Jul 14

NOAA’s Dr. Dawn Noren Conducting Ground-Breaking Killer Whale Milk Study at SeaWorld San Diego

An important study being conducted here at SeaWorld San Diego has the potential to help endangered Southern Resident killer whales in the Pacific Northwest.

Dr. Dawn Noren, a research fishery biologist with the National Oceanic and Atmospheric Administration’s (NOAA) Northwest Fisheries Science Center, is studying milk and blood serum samples from new mom Kalia, one of the killer whales here at the park. By analyzing these samples, Dr. Noren will assess the dynamics of persistent organic pollutant (POP) transfer from female killer whales to their calves during lactation.

It is hoped that this multi-year study will provide insight into one of the key risk factors identified for the endangered Southern Resident killer whales in the Pacific Northwest. The high levels of POP may be having a harmful impact on this distinct killer whale population. The pollutants, which include DDTs, PCBs, and PBDEs, have been linked to reduced immune system efficiency and reproductive failure in other wild animal species. These compounds are transferred from mothers to their offspring during gestation and lactation and have health implications, particularly to first-born offspring who may receive higher concentrations pollutants through maternal transfer.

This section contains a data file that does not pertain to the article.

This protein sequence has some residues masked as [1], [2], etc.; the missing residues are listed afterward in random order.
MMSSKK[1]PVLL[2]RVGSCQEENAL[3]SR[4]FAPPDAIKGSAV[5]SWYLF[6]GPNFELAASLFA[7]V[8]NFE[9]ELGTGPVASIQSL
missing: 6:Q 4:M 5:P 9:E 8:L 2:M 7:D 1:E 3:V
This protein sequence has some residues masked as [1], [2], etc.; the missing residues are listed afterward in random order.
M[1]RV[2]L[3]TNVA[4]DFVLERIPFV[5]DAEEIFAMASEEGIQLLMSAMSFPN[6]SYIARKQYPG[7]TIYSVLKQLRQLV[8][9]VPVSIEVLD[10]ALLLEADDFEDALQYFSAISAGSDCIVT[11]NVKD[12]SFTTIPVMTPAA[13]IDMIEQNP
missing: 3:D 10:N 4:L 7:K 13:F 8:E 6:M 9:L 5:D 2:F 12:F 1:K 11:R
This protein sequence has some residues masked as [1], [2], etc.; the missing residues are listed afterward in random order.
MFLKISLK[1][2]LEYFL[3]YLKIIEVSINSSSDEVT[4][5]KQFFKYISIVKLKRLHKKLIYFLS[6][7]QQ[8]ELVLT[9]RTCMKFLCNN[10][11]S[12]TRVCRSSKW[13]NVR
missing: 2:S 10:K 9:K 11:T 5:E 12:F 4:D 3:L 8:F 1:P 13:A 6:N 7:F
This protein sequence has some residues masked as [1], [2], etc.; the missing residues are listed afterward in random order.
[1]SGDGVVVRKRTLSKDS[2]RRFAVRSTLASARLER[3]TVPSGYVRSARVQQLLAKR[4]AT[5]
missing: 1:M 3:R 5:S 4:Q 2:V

Blood samples from Amaya, Kalia’s nearly eight-month-old calf, are also being analyzed. Even though the pollutant levels in our park’s killer whales are lower than that of the Southern Resident whales due to their distinct diets, the results of this study can still be used to develop a clearer picture of the contaminant transfer process from females to their calves.

Dr. Noren’s research is a first-of-its-kind study to directly assess contaminant transfer from female killer whales to their calves as well as determine circulating pollutant levels. Repeated access to healthy killer whales at our parks over the course of lactation in a controlled and safe environment is the only way her research is possible.

While the intent is to gather data from multiple killer whale mothers and calves at SeaWorld over the next several years, the initial information acquired from this study with Kalia can be incorporated into future models that predict contaminant levels in individual whales and will inform risk assessments of pollutant-related health issues to wild Southern Resident killer whales.

Watch the video below to learn more.